Herman Cain formally announced his bid for the Presidency in a rally in Atlanta on Saturday, telling the crowd that a new generation of “defending fathers” is needed to preserve the legacy of the Founding Fathers. He released a video to bring his campaign theme to a larger audience:
The video follows Cain from a heartland farm to the boardroom of America, Incorporated, where he promises to do for us what he did for Godfather’s Pizza. Alas, he is not wearing a six-gun during his gunslinger entrance in this video, but no one can stop you from pretending it’s there.
Backed by the kind of soundtrack that would have accompanied the training montage in an 80s action film, Cain declares, “It won’t be easy, but we can turn this country around. Our children and our grandchildren will know greater success, and greater opportunity. There is no greater force on Earth than the united will of the American people. The sleeping giant – We The People – have awakened.”
“The Founding Fathers did their job when they created the Declaration of Independence, and the Constitution” explains Cain. “Let us do our job as the Defending Fathers of these great documents. Let us remind the world that our rights do not come from a man, or a committee, nor a czar, but from our Creator!” Note to other public speakers: make it clear where the italics and exclamation points belong in your transcripts, like Herman Cain does.
Cain addresses his history as a cancer survivor head-on in the video. “When the doctors told me I had stage four cancer, and that I had only a 30% chance of being here today… I got a second opinion,” he says, in a setting that makes it clear the second opinion came from a much higher authority. “It wasn’t easy, but I am now totally cancer-free!” You can tell where the boldface belongs in his transcripts, too. If he wins the Presidency, his press conferences will read like an e.e. cummings poetry revival.
We’re checking out of Hospice America, even if Cain has to push our gurney right over a protesting Nurse Obama. “We will preserve and assure that these United States of America – the greatest nation the planet has ever seen – will not compromise her legacy. She will not accept debt, or the mantle of mediocrity… and she surely will never, ever go quietly into the night.”
Cain has been routinely dismissed by the A-list talking heads as a long-shot outsider, whose campaign is for “entertainment purposes only,” as columnist Charles Krauthammer described it. He’s stumbled a bit on foreign policy, giving a reasonable but uninspiring answer about consulting with experts when asked about Afghanistan during the GOP debate in South Carolina.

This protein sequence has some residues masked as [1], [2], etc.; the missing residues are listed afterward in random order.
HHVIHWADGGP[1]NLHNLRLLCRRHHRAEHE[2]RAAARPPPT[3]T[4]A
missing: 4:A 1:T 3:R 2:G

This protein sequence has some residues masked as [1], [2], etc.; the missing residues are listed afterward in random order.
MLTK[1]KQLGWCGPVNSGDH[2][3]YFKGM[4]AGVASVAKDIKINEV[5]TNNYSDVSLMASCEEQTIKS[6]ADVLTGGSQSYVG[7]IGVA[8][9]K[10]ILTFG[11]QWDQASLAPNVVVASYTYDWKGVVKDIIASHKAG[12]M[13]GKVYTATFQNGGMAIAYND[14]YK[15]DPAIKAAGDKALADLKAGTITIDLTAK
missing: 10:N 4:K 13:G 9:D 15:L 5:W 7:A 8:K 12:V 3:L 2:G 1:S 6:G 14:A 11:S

Over the weekend, he got into some hot water when it became apparent he didn’t completely understand the meaning of the phrase “right of return” when applied to Palestinian “refugees.” He thought it meant allowing them to return to a nascent Palestinian state, and couldn’t see anything wrong with that. (Hamas would say he got that part right, and was simply unclear about how big that “nascent Palestinian state” is going to be.) When the concept of flooding Israel with those refugees was explained to him, he promptly declared himself against it. He should do a little more homework on the hot-button foreign policy issues, but I’ll take his well-meaning learning curve over President Obama’s malevolent arrogance any day of the week.
Herman Cain doesn’t have a huge political apparatus or a war chest stuffed with campaign cash. He’s got three big assets: his ideas, the way he expresses them, and a “second opinion” about despair that he only needed to hear once. He benefited greatly from the exposure he got during the early GOP debate in South Carolina. His continued success will depend on his ability to inspire that “sleeping giant” to roll out of bed, and force the Republican establishment to take him seriously. If you don’t want to see him debate Barack Obama, check your pulse.